Most Zimbabwean girls living along the periphery of the country’s borders with South Africa and Botswana treasure working in those countries as domestic workers or doing other menial jobs.
They consider going to foreign lands because they have been sidelined by parents when it comes to education.
The girls have been discriminated against as parents or guardians would send boys to school at their expense, leaving them vulnerable.
Due to the prejudice, the girls end up risking their lives, crossing illegally into South Africa or Botswana where most of them are employed as housemaids or do other jobs.
According to a recent Unicef report, globally, around 132 million girls are out of school.
Duduzile Moyo*, a Grade 7 pupil at Khahlu Primary School in Mangwe district, said unlike her peers, she wants to proceed to secondary school, but her parents think otherwise.
“My father told me that he will not pay for my school fees for secondary education,” Moyo said.
“He said I should go to Botswana and look for a job just like other girls from the neighbourhood.”
Moyo said despite her desire to pursue her dream of becoming a nurse, her father reckons paying fees for her two brothers already in secondary is the best option.
Her dilemma is being faced by many girls of her age in Zimbabwe, who have been denied the opportunity to learn at the expense of the boy child.
Despite increasing international recognition that the education of girls is one of the most powerful tools for progress, girls suffer from discrimination when it comes to getting an education.
Issues of gender equality and discrimination of women and girls are brought to the fore as Zimbabwe joins the global community during a 16-day campaign meant to raise awareness on gender-based violence.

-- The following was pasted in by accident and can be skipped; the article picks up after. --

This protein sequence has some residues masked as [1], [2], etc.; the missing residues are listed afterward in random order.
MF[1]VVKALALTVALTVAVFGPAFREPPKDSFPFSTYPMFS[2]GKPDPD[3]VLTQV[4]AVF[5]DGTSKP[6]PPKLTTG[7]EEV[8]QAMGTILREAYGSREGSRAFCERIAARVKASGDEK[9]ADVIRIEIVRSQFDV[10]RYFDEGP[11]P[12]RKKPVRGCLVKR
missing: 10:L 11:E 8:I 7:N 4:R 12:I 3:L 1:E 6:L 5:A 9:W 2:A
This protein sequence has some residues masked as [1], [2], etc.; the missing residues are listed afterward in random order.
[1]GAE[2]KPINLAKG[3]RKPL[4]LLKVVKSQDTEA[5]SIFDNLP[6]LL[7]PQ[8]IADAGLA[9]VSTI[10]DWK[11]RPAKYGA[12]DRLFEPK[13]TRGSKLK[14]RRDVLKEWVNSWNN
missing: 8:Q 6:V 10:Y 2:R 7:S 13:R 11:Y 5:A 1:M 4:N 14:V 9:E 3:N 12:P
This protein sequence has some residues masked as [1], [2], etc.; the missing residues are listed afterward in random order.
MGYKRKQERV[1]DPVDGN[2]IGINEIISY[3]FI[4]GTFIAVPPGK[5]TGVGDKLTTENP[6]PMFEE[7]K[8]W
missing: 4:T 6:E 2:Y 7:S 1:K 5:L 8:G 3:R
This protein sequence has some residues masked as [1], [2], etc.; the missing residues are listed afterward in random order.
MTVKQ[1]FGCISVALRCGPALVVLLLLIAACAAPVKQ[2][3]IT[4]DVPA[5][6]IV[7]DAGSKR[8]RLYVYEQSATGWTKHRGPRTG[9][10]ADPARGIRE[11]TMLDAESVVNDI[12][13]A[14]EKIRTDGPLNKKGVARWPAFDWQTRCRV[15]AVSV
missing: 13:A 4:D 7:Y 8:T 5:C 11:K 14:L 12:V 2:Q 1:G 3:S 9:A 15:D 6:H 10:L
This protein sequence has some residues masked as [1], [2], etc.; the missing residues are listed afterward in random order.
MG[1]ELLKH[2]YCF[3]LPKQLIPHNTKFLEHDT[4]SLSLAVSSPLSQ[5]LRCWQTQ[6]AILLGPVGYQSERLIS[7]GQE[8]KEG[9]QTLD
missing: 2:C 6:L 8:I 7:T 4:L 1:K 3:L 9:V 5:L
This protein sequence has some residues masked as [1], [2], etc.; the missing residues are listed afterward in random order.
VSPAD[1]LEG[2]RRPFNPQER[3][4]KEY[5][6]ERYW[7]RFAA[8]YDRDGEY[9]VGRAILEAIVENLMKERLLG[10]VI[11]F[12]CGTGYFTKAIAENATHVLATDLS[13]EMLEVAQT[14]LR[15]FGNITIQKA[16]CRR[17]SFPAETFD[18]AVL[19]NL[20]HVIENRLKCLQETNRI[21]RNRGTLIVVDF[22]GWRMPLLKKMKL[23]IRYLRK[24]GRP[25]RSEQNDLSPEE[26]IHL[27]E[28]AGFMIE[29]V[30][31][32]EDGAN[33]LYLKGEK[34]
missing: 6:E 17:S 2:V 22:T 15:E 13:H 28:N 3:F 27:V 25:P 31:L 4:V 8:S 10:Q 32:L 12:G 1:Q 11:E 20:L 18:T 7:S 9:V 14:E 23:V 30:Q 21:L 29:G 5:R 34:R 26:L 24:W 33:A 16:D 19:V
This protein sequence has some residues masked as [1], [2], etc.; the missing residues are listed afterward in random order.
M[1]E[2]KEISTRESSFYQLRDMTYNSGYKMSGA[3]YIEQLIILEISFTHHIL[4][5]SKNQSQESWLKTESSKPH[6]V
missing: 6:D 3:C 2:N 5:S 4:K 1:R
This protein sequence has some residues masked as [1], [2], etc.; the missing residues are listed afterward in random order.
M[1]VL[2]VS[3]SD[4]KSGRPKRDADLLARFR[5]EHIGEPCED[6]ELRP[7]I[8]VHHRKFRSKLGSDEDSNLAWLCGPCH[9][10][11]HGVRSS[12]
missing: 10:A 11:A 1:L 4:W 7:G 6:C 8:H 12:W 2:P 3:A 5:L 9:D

The United Nations system’s 16 Days of Activism Against Gender-Based Violence kicked off on November 25 and ends on December 10.
This year’s campaigns run under the theme Orange the World: Fund, Respond, Prevent, Collect.
According to the International Labour Organisation (ILO), of the 72 million primary school-
age children out of school, 44 million are girls.
Zimbabwe’s adult literacy rate of 96% makes it the highest in the region. However, women constitute 60% of the illiterate adult population and the school dropout rate, particularly among female students, still remains high.
Enrolment at secondary school level and tertiary institutions is also significantly lower for females than for males.
An official in the Education ministry in Matabeleland South province noted that most girls drop out when they reach secondary school with the majority of them migrating to either South Africa or Botswana, while a handful get married.
“We have recorded high girls dropouts at secondary school and we attribute this to a number of factors,” the official said.
“Some of these girls are forced out of school because parents would have failed to pay fees, while the majority choose to move across the borders.”
In most communities, traditional practices coupled with poverty are the key drivers of gender inequalities, which result in families selecting boys over girls when it comes to further education.
Theresa Zhou (26), from Chiwenga village in Muzarabani North, was married off after completing Grade 7 of which she passed resoundingly.